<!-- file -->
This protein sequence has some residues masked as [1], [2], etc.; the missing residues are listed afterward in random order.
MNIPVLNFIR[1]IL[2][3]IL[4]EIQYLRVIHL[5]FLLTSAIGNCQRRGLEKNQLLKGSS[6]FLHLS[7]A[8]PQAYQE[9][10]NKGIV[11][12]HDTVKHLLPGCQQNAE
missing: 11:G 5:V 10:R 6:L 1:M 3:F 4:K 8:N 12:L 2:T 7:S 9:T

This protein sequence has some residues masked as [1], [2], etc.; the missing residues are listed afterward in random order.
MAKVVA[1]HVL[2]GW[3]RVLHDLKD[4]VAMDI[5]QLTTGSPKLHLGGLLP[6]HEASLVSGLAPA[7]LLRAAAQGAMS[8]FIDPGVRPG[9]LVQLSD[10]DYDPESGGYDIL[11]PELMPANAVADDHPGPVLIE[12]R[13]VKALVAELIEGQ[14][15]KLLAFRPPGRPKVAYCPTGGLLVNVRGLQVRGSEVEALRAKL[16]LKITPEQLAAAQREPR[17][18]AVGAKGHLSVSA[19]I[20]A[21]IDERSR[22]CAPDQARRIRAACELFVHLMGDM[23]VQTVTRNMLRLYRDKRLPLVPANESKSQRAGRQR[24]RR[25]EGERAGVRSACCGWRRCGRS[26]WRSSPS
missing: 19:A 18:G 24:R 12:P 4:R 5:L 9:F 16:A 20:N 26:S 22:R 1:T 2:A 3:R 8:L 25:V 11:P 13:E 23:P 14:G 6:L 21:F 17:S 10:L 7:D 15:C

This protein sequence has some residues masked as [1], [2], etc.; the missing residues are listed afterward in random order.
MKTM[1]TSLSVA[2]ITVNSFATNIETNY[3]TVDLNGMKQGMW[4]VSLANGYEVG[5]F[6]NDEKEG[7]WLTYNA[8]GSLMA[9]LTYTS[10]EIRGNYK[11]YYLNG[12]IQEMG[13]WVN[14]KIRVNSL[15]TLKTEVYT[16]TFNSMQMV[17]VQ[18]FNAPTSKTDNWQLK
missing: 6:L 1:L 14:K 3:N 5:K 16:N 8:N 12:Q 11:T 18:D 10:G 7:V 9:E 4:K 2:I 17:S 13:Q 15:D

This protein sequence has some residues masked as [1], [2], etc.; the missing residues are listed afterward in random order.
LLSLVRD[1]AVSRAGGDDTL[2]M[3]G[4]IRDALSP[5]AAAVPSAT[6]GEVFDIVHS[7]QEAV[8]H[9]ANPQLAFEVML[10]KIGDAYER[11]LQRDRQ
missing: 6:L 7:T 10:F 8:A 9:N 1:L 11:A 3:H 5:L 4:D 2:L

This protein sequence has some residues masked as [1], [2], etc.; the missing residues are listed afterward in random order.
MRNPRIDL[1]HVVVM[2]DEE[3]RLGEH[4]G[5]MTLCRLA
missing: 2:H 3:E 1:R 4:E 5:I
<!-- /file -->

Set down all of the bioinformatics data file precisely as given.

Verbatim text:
This protein sequence has some residues masked as [1], [2], etc.; the missing residues are listed afterward in random order.
MNIPVLNFIR[1]IL[2][3]IL[4]EIQYLRVIHL[5]FLLTSAIGNCQRRGLEKNQLLKGSS[6]FLHLS[7]A[8]PQAYQE[9][10]NKGIV[11][12]HDTVKHLLPGCQQNAE
missing: 11:G 5:V 10:R 6:L 1:M 3:F 4:K 8:N 12:L 2:T 7:S 9:T

This protein sequence has some residues masked as [1], [2], etc.; the missing residues are listed afterward in random order.
MAKVVA[1]HVL[2]GW[3]RVLHDLKD[4]VAMDI[5]QLTTGSPKLHLGGLLP[6]HEASLVSGLAPA[7]LLRAAAQGAMS[8]FIDPGVRPG[9]LVQLSD[10]DYDPESGGYDIL[11]PELMPANAVADDHPGPVLIE[12]R[13]VKALVAELIEGQ[14][15]KLLAFRPPGRPKVAYCPTGGLLVNVRGLQVRGSEVEALRAKL[16]LKITPEQLAAAQREPR[17][18]AVGAKGHLSVSA[19]I[20]A[21]IDERSR[22]CAPDQARRIRAACELFVHLMGDM[23]VQTVTRNMLRLYRDKRLPLVPANESKSQRAGRQR[24]RR[25]EGERAGVRSACCGWRRCGRS[26]WRSSPS
missing: 19:A 18:G 24:R 12:P 4:R 5:L 9:F 16:A 20:N 26:S 22:R 1:T 2:A 3:R 8:L 25:V 11:P 13:E 23:P 14:G 6:L 21:F 17:S 10:L 7:D 15:C

This protein sequence has some residues masked as [1], [2], etc.; the missing residues are listed afterward in random order.
MKTM[1]TSLSVA[2]ITVNSFATNIETNY[3]TVDLNGMKQGMW[4]VSLANGYEVG[5]F[6]NDEKEG[7]WLTYNA[8]GSLMA[9]LTYTS[10]EIRGNYK[11]YYLNG[12]IQEMG[13]WVN[14]KIRVNSL[15]TLKTEVYT[16]TFNSMQMV[17]VQ[18]FNAPTSKTDNWQLK
missing: 6:L 1:L 14:K 3:N 5:K 16:N 8:N 12:Q 11:T 18:D 10:G 7:V 9:E 4:K 2:I 17:S 13:Q 15:D

This protein sequence has some residues masked as [1], [2], etc.; the missing residues are listed afterward in random order.
LLSLVRD[1]AVSRAGGDDTL[2]M[3]G[4]IRDALSP[5]AAAVPSAT[6]GEVFDIVHS[7]QEAV[8]H[9]ANPQLAFEVML[10]KIGDAYER[11]LQRDRQ
missing: 6:L 7:T 10:F 8:A 9:N 1:L 11:A 3:H 5:L 4:D 2:L

This protein sequence has some residues masked as [1], [2], etc.; the missing residues are listed afterward in random order.
MRNPRIDL[1]HVVVM[2]DEE[3]RLGEH[4]G[5]MTLCRLA
missing: 2:H 3:E 1:R 4:E 5:I